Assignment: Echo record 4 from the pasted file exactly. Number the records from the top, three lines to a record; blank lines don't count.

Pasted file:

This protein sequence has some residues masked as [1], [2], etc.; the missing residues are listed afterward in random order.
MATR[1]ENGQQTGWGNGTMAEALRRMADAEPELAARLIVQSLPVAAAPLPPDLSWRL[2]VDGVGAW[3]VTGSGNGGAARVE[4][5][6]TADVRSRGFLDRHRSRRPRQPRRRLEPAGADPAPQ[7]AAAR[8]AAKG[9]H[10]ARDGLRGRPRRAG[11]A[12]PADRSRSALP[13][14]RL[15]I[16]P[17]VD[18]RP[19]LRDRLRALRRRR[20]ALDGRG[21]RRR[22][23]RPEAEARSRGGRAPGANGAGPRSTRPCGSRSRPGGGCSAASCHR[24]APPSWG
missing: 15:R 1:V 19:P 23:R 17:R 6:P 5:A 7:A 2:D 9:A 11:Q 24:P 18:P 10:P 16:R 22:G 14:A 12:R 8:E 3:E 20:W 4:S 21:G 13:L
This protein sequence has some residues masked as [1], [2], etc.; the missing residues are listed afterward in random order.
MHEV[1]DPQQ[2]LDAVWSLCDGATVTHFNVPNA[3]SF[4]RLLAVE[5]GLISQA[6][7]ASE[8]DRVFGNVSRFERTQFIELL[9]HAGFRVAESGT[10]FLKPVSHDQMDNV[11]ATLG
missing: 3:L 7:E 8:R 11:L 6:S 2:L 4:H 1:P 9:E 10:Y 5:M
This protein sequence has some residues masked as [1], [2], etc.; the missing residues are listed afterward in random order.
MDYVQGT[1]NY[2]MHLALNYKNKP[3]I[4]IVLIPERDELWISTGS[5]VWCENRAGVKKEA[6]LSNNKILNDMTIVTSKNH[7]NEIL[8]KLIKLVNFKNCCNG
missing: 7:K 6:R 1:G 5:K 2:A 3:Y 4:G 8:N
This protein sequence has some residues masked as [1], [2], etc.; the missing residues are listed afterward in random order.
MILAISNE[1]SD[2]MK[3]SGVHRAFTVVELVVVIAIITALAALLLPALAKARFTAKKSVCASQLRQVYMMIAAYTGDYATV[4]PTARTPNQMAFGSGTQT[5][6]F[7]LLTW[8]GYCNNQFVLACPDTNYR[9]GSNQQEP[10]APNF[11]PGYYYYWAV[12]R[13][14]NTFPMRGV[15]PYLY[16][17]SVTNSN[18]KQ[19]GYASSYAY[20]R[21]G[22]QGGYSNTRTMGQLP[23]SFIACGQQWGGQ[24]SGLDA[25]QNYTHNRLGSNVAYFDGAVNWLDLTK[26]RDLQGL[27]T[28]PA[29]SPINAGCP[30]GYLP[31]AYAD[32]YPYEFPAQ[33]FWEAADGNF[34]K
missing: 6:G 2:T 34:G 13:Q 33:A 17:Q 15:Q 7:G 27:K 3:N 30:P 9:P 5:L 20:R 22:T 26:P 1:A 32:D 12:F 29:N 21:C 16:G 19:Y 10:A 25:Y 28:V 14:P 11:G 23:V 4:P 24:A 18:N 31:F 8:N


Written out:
This protein sequence has some residues masked as [1], [2], etc.; the missing residues are listed afterward in random order.
MILAISNE[1]SD[2]MK[3]SGVHRAFTVVELVVVIAIITALAALLLPALAKARFTAKKSVCASQLRQVYMMIAAYTGDYATV[4]PTARTPNQMAFGSGTQT[5][6]F[7]LLTW[8]GYCNNQFVLACPDTNYR[9]GSNQQEP[10]APNF[11]PGYYYYWAV[12]R[13][14]NTFPMRGV[15]PYLY[16][17]SVTNSN[18]KQ[19]GYASSYAY[20]R[21]G[22]QGGYSNTRTMGQLP[23]SFIACGQQWGGQ[24]SGLDA[25]QNYTHNRLGSNVAYFDGAVNWLDLTK[26]RDLQGL[27]T[28]PA[29]SPINAGCP[30]GYLP[31]AYAD[32]YPYEFPAQ[33]FWEAADGNF[34]K
missing: 6:G 2:T 34:G 13:Q 33:A 17:Q 15:Q 7:G 27:K 3:N 30:P 9:P 5:L 20:R 22:T 26:P 1:A 32:D 12:F 29:N 21:C 16:G 19:Y 10:A 25:Y 28:V 14:P 11:G 23:V 4:P 24:A 18:N 31:F 8:N